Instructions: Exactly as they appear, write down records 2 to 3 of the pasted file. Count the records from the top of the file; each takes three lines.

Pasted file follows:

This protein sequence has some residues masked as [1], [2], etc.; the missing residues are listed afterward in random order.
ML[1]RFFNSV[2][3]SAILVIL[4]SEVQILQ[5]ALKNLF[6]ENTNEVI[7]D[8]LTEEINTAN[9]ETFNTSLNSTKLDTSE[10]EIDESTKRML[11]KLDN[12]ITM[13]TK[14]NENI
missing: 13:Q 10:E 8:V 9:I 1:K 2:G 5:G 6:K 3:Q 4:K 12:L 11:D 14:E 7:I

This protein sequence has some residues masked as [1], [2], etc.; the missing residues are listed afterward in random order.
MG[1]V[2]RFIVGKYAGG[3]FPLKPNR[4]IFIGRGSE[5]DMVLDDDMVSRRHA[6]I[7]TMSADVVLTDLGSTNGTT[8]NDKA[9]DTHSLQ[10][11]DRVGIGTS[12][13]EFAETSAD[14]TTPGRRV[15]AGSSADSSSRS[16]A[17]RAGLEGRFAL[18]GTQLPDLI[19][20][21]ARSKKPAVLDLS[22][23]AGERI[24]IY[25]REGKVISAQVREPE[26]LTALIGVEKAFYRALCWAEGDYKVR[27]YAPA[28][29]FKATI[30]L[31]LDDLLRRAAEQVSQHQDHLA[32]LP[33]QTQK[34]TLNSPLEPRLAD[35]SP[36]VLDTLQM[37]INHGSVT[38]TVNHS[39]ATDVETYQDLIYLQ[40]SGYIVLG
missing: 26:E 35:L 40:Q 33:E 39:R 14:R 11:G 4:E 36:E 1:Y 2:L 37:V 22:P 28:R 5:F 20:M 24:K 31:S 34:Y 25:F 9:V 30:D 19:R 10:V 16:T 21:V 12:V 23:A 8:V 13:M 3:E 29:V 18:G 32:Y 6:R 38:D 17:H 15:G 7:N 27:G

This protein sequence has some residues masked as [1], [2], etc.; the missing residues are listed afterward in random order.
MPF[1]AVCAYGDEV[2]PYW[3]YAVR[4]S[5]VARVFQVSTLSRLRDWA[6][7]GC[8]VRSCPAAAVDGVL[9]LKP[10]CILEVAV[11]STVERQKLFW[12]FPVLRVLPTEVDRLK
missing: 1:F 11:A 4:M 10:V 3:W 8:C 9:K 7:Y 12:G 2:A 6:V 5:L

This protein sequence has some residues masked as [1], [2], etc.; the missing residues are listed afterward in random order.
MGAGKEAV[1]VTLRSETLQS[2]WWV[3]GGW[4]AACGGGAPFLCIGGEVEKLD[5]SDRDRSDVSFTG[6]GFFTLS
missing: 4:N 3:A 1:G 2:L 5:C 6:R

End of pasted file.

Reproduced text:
This protein sequence has some residues masked as [1], [2], etc.; the missing residues are listed afterward in random order.
MG[1]V[2]RFIVGKYAGG[3]FPLKPNR[4]IFIGRGSE[5]DMVLDDDMVSRRHA[6]I[7]TMSADVVLTDLGSTNGTT[8]NDKA[9]DTHSLQ[10][11]DRVGIGTS[12][13]EFAETSAD[14]TTPGRRV[15]AGSSADSSSRS[16]A[17]RAGLEGRFAL[18]GTQLPDLI[19][20][21]ARSKKPAVLDLS[22][23]AGERI[24]IY[25]REGKVISAQVREPE[26]LTALIGVEKAFYRALCWAEGDYKVR[27]YAPA[28][29]FKATI[30]L[31]LDDLLRRAAEQVSQHQDHLA[32]LP[33]QTQK[34]TLNSPLEPRLAD[35]SP[36]VLDTLQM[37]INHGSVT[38]TVNHS[39]ATDVETYQDLIYLQ[40]SGYIVLG
missing: 26:E 35:L 40:Q 33:E 39:R 14:R 11:G 4:E 36:E 1:Y 2:L 37:V 22:P 28:R 5:F 20:M 24:K 31:S 34:Y 25:F 9:V 30:D 19:R 10:V 16:T 21:V 12:V 23:A 8:V 13:M 3:E 29:V 18:G 32:Y 6:R 38:D 17:H 15:G 7:N 27:G

This protein sequence has some residues masked as [1], [2], etc.; the missing residues are listed afterward in random order.
MPF[1]AVCAYGDEV[2]PYW[3]YAVR[4]S[5]VARVFQVSTLSRLRDWA[6][7]GC[8]VRSCPAAAVDGVL[9]LKP[10]CILEVAV[11]STVERQKLFW[12]FPVLRVLPTEVDRLK
missing: 1:F 11:A 4:M 10:V 3:W 8:C 9:K 7:Y 12:G 2:A 6:V 5:L